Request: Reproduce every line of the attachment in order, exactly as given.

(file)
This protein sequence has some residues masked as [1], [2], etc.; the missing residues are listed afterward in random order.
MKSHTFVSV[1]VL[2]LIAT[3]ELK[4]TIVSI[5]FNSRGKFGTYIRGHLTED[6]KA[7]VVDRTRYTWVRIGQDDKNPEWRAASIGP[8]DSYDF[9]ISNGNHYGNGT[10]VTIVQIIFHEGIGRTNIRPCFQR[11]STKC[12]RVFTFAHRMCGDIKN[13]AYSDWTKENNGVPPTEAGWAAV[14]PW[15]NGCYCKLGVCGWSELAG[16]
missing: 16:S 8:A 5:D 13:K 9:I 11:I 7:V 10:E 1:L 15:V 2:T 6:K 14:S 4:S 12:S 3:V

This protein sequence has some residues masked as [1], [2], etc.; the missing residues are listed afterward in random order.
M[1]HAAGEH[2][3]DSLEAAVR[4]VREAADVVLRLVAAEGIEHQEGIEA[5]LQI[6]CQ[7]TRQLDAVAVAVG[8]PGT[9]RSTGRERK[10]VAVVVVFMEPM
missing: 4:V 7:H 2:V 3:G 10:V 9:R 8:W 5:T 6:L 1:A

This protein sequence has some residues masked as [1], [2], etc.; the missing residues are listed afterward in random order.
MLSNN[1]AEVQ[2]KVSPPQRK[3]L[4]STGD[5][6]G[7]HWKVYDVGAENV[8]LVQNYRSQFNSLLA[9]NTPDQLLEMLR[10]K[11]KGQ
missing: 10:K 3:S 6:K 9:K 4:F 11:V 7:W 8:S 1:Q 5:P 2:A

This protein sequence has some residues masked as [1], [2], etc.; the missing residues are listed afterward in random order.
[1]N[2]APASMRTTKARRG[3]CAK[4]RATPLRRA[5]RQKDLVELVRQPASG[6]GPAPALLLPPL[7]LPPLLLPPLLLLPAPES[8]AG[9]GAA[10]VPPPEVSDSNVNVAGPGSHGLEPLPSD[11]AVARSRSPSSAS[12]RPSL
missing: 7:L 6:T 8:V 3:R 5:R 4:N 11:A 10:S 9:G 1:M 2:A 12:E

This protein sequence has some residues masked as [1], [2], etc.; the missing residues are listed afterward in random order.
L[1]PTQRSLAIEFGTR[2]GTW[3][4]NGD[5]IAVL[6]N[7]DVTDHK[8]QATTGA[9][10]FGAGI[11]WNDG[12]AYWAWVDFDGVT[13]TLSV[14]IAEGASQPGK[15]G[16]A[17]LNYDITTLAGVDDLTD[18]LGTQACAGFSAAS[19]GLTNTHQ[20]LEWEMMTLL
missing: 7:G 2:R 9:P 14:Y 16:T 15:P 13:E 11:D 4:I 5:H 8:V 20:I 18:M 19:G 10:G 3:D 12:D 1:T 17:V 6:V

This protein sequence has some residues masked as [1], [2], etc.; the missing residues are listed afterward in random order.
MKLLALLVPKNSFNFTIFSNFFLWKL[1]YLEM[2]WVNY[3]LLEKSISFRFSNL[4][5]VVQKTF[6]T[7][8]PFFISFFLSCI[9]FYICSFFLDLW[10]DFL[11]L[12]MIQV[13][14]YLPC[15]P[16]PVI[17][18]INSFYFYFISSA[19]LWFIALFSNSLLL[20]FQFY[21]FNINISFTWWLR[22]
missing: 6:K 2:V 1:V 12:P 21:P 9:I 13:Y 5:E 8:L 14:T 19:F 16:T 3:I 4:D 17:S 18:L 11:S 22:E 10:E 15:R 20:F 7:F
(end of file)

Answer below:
This protein sequence has some residues masked as [1], [2], etc.; the missing residues are listed afterward in random order.
MKSHTFVSV[1]VL[2]LIAT[3]ELK[4]TIVSI[5]FNSRGKFGTYIRGHLTED[6]KA[7]VVDRTRYTWVRIGQDDKNPEWRAASIGP[8]DSYDF[9]ISNGNHYGNGT[10]VTIVQIIFHEGIGRTNIRPCFQR[11]STKC[12]RVFTFAHRMCGDIKN[13]AYSDWTKENNGVPPTEAGWAAV[14]PW[15]NGCYCKLGVCGWSELAG[16]
missing: 16:S 8:A 5:D 13:K 9:I 11:I 7:V 10:E 1:L 15:V 2:T 6:K 14:S 4:S 12:S 3:V

This protein sequence has some residues masked as [1], [2], etc.; the missing residues are listed afterward in random order.
M[1]HAAGEH[2][3]DSLEAAVR[4]VREAADVVLRLVAAEGIEHQEGIEA[5]LQI[6]CQ[7]TRQLDAVAVAVG[8]PGT[9]RSTGRERK[10]VAVVVVFMEPM
missing: 4:V 7:H 2:V 3:G 10:V 9:R 8:W 5:T 6:L 1:A

This protein sequence has some residues masked as [1], [2], etc.; the missing residues are listed afterward in random order.
MLSNN[1]AEVQ[2]KVSPPQRK[3]L[4]STGD[5][6]G[7]HWKVYDVGAENV[8]LVQNYRSQFNSLLA[9]NTPDQLLEMLR[10]K[11]KGQ
missing: 10:K 3:S 6:K 9:K 4:F 11:V 7:W 8:S 1:Q 5:P 2:A

This protein sequence has some residues masked as [1], [2], etc.; the missing residues are listed afterward in random order.
[1]N[2]APASMRTTKARRG[3]CAK[4]RATPLRRA[5]RQKDLVELVRQPASG[6]GPAPALLLPPL[7]LPPLLLPPLLLLPAPES[8]AG[9]GAA[10]VPPPEVSDSNVNVAGPGSHGLEPLPSD[11]AVARSRSPSSAS[12]RPSL
missing: 7:L 6:T 8:V 3:R 5:R 4:N 11:A 10:S 9:G 1:M 2:A 12:E

This protein sequence has some residues masked as [1], [2], etc.; the missing residues are listed afterward in random order.
L[1]PTQRSLAIEFGTR[2]GTW[3][4]NGD[5]IAVL[6]N[7]DVTDHK[8]QATTGA[9][10]FGAGI[11]WNDG[12]AYWAWVDFDGVT[13]TLSV[14]IAEGASQPGK[15]G[16]A[17]LNYDITTLAGVDDLTD[18]LGTQACAGFSAAS[19]GLTNTHQ[20]LEWEMMTLL
missing: 7:G 2:R 9:P 14:Y 16:T 15:P 13:E 11:D 4:I 5:H 8:V 20:I 18:M 19:G 10:G 3:D 12:D 1:T 17:V 6:V

This protein sequence has some residues masked as [1], [2], etc.; the missing residues are listed afterward in random order.
MKLLALLVPKNSFNFTIFSNFFLWKL[1]YLEM[2]WVNY[3]LLEKSISFRFSNL[4][5]VVQKTF[6]T[7][8]PFFISFFLSCI[9]FYICSFFLDLW[10]DFL[11]L[12]MIQV[13][14]YLPC[15]P[16]PVI[17][18]INSFYFYFISSA[19]LWFIALFSNSLLL[20]FQFY[21]FNINISFTWWLR[22]
missing: 6:K 2:V 1:V 12:P 21:P 9:I 13:Y 5:E 8:L 14:T 19:F 16:T 3:I 4:D 17:S 18:L 11:S 22:E 10:E 15:R 20:F 7:F